• Melbourne Victory’s Loosely Translated Shirts Suggest Ties to Wagering

    It struck us right to the core when during the Melbourne Victory’s horror 3- 1 loss to Daegu at AAMI Park was compounded by the team requiring a change to their costumes after it was discovered that their sponsor had links to a betting agency.

    That sort of thing is frowned upon apparently, for reasons we cannot begin to comprehend, as we are just poor, honest writers who hope no one catches wind that we sometimes type whilst wearing a Neds t-shirt we discovered at an estate liquidation.

    We are further guilty of not ascertaining if the t-shirt was an authentic item from Neds, or if it was an unauthorised knock-off.

    The opener for the Victory in the Asian Champions League was sullied by the discovery that Kashi Entertainment, a media agency the Victory only recently inked to a sponsorship, had Asian lettering on the shirt that properly translated, was the name of wagering agency KashBet.

    The sponsorship deal was vetted and approved by the Asian Football Confederation, but the connection between the so-called media agency Kashi Entertainment and KashBet was of enough concern to the Victory, which has a partnership with the Victorian Responsible Gambling Foundation, that the Victory played the game with Daegu wearing their away shirt with their home shorts and socks.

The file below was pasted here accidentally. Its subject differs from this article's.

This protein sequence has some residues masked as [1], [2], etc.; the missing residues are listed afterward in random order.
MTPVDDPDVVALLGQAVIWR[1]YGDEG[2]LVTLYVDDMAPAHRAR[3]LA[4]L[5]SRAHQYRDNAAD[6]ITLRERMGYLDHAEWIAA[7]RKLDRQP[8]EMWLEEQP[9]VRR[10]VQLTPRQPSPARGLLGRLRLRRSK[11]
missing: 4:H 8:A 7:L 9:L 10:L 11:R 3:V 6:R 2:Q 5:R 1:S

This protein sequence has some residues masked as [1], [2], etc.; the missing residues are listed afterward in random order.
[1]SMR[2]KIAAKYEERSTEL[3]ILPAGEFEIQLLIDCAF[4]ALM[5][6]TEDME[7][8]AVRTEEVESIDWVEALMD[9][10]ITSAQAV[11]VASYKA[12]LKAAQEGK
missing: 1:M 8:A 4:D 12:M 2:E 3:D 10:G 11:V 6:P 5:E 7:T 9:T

A fashion breach of that sort is not entirely unprecedented. It is often hard to discern whether the Collingwood Magpies are wearing black shirts with white stripes, or if the shirts are indeed white with black stripes.

    It is a complex world in which we live. Look at almost any of the established Thoroughbred races and you often find the officially registered name of the race preceded by Ladbrokes, Sportsbet, or one of the other agencies.

    The uproar turned out fortunately. The kit of the Victory did not clash with Daegu’s and the green keeper shirt of Lawrence Thomas simply had a piece of green tape applied to conceal the Kaishi logo.

    As embarrassing as the fashion faux pas might seem, almost like something out of one of those anxiety dreams where a student finds him or herself at the head of the class wearing just their undergarments, the Brisbane Roar last year suffered the indignity of playing a qualifier with their numbers falling off their kits.